On Tuesday, Snap, the developer behind the well-known messaging app Snapchat, released its first set of parental control features. These tools will let parents monitor who their children are chatting to on the app, but not the content of those chats.
Launching at a time when social media firms have come under fire for lacking adequate child safety is the new feature dubbed Family Centre. In an October testimony before US legislators, Snap and its digital rivals TikTok and YouTube were accused of exposing young users to bullying or directing them toward inappropriate material.
Following the release of internal papers by a Facebook whistleblower that allegedly indicated the app negatively impacted some kids’ mental health and body image, Instagram also provided testimony before a Senate hearing on children’s online safety in December.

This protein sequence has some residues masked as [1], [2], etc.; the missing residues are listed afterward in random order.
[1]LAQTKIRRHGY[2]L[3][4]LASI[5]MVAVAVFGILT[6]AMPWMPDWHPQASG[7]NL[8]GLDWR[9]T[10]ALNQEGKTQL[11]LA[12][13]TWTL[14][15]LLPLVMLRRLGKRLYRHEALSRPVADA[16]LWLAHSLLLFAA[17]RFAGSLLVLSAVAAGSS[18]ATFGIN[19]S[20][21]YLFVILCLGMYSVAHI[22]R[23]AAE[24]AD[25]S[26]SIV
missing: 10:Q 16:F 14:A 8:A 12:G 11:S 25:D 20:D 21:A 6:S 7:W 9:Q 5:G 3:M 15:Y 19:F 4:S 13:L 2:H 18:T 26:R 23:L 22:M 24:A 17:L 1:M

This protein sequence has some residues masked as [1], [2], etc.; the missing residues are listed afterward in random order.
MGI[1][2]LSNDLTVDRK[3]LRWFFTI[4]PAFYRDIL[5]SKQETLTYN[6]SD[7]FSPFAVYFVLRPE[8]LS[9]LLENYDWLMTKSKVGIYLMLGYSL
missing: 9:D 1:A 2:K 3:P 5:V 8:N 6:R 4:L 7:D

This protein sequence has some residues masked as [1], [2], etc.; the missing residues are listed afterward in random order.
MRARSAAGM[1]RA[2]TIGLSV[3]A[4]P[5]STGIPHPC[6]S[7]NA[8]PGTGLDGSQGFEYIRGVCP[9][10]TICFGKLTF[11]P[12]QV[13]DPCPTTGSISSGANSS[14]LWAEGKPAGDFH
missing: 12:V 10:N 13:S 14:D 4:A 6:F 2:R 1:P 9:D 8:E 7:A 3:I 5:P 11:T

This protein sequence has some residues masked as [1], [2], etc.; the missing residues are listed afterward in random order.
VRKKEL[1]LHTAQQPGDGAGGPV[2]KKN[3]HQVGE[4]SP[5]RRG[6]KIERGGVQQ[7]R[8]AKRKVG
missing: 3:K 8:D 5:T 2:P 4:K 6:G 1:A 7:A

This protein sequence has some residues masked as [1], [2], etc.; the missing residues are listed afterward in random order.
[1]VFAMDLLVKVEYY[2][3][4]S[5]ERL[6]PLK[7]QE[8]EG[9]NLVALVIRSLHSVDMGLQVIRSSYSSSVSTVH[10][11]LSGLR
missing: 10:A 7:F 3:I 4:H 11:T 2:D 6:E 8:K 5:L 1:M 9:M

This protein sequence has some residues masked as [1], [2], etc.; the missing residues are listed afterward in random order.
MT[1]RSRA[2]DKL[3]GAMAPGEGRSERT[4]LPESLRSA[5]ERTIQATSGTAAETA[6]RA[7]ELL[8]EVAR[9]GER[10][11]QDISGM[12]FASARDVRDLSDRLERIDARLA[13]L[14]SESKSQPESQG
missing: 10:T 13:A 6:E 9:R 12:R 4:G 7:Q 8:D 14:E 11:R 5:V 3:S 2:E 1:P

When adolescents accept an invitation to join Family Centre on Snapchat, parents may examine their children’s friends list and who they have messaged in the last week. Parents can ask their teens to join Family Centre on Snapchat. They may also anonymously report any accounts that raise concerns.
However, according to Jeremy Voss, Snap’s director of messaging products, parents won’t be able to access private information or messages received to or from their teenagers.
The appropriate balance between preserving liberty and privacy and improving safety and well-being, he added.
In the next months, Snap said it would roll out new tools, like as alerts for parents when their kid reports user abuse.
Snap already had certain adolescent safety guidelines in place before Family Centre. Individuals under the age of 18 who use Snapchat have secret accounts by default, and users who share friends with them appear as recommended friends in search results. To join, users must be at least 13 years old.
The advent of Instagram‘s Family Centre in March, which allows parents to see whose profiles their teenagers follow and how much time they spend on the platform, was a precursor to Snap’s new capabilities.